Visions of Ayutthaya, Thailand

Ayutthaya Historical Park image URL here.  Photo taken September 28, 2003.

Ayutthaya Historical Park image URL here.  Photo taken on December 9, 2006.

Wat Mongkhon Bophit image URL here.  Photo taken on December 9, 2006.

Wat Mongkhon Bophit, a UNESCO World Heritage Site image URL here.  Photo taken on December 9, 2006.

Wat Phra Si Sanphet image URL here.  Photo taken on December 8, 2006.

Wat Phra Si Sanphet image URL here.  Photo taken on December 9, 2006.

Crocodile farm show in Thailand image URL here.  Photo taken on September 19, 2008.  I’m unsure why this image is included in the collection – Samutprakarn Crocodile Farm and Zoo is located in Bangkok.


After a so-so lunch, we headed for our final destination within Ayutthaya: Wat Phra Si Sanphet. This was the King’s own temple and was attached to the royal palace.

In 1685 and 1687, at the height of Franco-Siamese relations, the French Jesuit Guy Tachard served as an interpreter for two separate French diplomatic missions to Ayutthaya. Father Tachard toured the city during his 1685 visit and had this to say about Wat Phra Si Sanphet:

The Ambassador had been told so, much of the Pagod of the Palace, and of the Idols that are in it, that he had a great mind to see them; and seeing in everything they were ready to please him, a proper day was pitched upon, when they might be all shown to him at leisure, about eight o’clock in the Morning he was conducted to the Palace, where the Lord Constance expected him. Having crossed over eight or nine courts, we came at length to the Richest and most celebrated Pagod of the Kingdom, it is covered with Calin, which is a kind of a very white Metal betwixt Tin and Lead, with three Roofs one over another. At the door of it, there is on the one hand a Cow, and on the other a most hideous Monster. This Pagod is pretty long, but very narrow, and when one is within it, there is nothing to be seen but Gold. The Pillars, Walls, Ceiling and all the Figures are so well gilt, that, all seem to be covered with plates of Gold. The building, is pretty like to our Churches, and supported by thick Pillars. 

Advancing forward within it you find a kind of Altar upon which there are three or four Figures of beaten Gold near about the height of a Man; some of them stand, and others are sitting cross-legged after the manner of the Siamese. Beyond that there a kind of Quire, where they keep the richest and most precious Pagod or Idol of the Kingdom, for that is a name given indifferently to the Temple or the Idol that is within it. That Statue is standing and the head of it reaches up to the Roof.

It is about five and forty foot high and seven or eight broad; but what is most surprising, it is full of Gold. Of the bigness it is, the Mass of it must needs contain above an hundred picks of that Metal, and be worth at least twelve Millions fix hundred thousand Livers. They say that this Prodigious Colossus was cast in the same place where it stands, and that afterwards they built the temple over it. It cannot be comprehended, where those people otherwise poor enough could find so much Gold; but it must needs touch one to the quick to see one single Idol richer than all the Tabernacles of the Churches of Europe. At the sides of it there are several others less but of Gold also and enriched with precious Stones. However this not the best built Temple of Siam. It is true there are none that have any Figures of so great value, but there are Several that have greater proportion, and Beauty and one amongst others which I must here give a description of.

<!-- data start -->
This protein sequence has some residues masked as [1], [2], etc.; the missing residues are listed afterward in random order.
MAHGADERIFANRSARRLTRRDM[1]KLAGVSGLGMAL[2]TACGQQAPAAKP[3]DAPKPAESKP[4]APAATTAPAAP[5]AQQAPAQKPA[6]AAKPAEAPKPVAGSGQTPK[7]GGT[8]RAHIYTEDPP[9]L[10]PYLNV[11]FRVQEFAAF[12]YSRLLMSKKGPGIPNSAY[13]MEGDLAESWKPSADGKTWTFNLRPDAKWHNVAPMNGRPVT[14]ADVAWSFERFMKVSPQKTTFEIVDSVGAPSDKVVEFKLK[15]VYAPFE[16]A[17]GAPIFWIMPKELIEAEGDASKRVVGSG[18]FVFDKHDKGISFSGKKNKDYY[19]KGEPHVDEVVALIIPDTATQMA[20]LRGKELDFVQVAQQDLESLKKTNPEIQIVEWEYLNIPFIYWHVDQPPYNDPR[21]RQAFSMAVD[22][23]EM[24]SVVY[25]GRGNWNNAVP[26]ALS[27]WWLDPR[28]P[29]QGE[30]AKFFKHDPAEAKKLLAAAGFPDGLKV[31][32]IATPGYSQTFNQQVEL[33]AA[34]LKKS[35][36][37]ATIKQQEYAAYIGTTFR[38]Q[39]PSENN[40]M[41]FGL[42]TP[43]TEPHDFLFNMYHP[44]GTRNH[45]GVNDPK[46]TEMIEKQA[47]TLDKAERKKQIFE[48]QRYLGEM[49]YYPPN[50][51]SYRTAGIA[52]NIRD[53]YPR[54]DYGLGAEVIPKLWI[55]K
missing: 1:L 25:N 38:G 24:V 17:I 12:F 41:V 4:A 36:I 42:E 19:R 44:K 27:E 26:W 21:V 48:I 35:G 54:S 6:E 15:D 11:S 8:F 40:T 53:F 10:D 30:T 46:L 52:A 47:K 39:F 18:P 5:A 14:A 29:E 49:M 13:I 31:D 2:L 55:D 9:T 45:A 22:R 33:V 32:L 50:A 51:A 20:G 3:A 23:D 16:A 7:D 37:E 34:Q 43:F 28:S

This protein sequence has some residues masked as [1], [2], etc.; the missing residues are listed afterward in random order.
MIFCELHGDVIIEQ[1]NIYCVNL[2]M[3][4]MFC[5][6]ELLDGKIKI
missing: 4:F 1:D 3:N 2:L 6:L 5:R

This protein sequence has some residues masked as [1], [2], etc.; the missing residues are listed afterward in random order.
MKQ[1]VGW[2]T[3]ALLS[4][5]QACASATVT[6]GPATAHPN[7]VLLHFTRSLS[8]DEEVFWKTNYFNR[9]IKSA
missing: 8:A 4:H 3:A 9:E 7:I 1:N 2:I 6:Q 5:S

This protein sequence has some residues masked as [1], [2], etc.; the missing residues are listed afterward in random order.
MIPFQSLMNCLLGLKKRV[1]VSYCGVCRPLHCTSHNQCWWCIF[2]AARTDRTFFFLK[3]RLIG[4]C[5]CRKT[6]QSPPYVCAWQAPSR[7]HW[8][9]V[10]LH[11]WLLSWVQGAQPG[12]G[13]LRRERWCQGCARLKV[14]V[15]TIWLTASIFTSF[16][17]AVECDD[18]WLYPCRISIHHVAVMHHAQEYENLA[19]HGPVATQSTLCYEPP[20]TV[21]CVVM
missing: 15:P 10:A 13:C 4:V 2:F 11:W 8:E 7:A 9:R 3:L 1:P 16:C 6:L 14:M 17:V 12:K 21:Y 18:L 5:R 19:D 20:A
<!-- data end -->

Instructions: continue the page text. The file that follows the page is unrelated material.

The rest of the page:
Thanks to Constantine Phaulkon’s influence and protection, the French eventually grew in importance and influence–even more so once King Nara appointed him as prime minister . While the original intent was to offset the Portuguese and the Dutch, the increasing prominence of the French made conservatives in the court uneasy and provided the background for Phaulkon’s downfall.

King Narai fell terminally ill in 1688. He designated his daughter Kromluang Yothathep as his successor and asked Phaulkon and two other ministers, Mom Pi and Phra Petracha, to act as regents until she came of age. Rumors were already swirling around the capital that Phaulkon planned to use Narai’s heir as a puppet, with himself as the real power behind the throne. 

Instead of obeying King Narai’s wishes, Phra Phetracha rose in rebellion. King Narai was arrested and held in custody and many in the royal family were executed. Phetracha also had Phaulkon and Mom Pi arrested and executed for treason, and once Phetracha was crowned king, he ordered the expulsion of all foreigners from Ayutthaya. While foreign missionaries were eventually allowed to stay, Thailand would not see a significant foreign presence until the reign of King Mongkut two centuries later.

The dynasty Phetracha founded would rule until 1767 CE, when the Burmese Konbaung Dynasty sacked Ayutthaya and destroyed it. While the Burmese were unable to consolidate their victory over Ayutthaya due to threats from China, the city never regained its previous glory. Successive reigns saw the capital move first to Thonburi, then to Bangkok.

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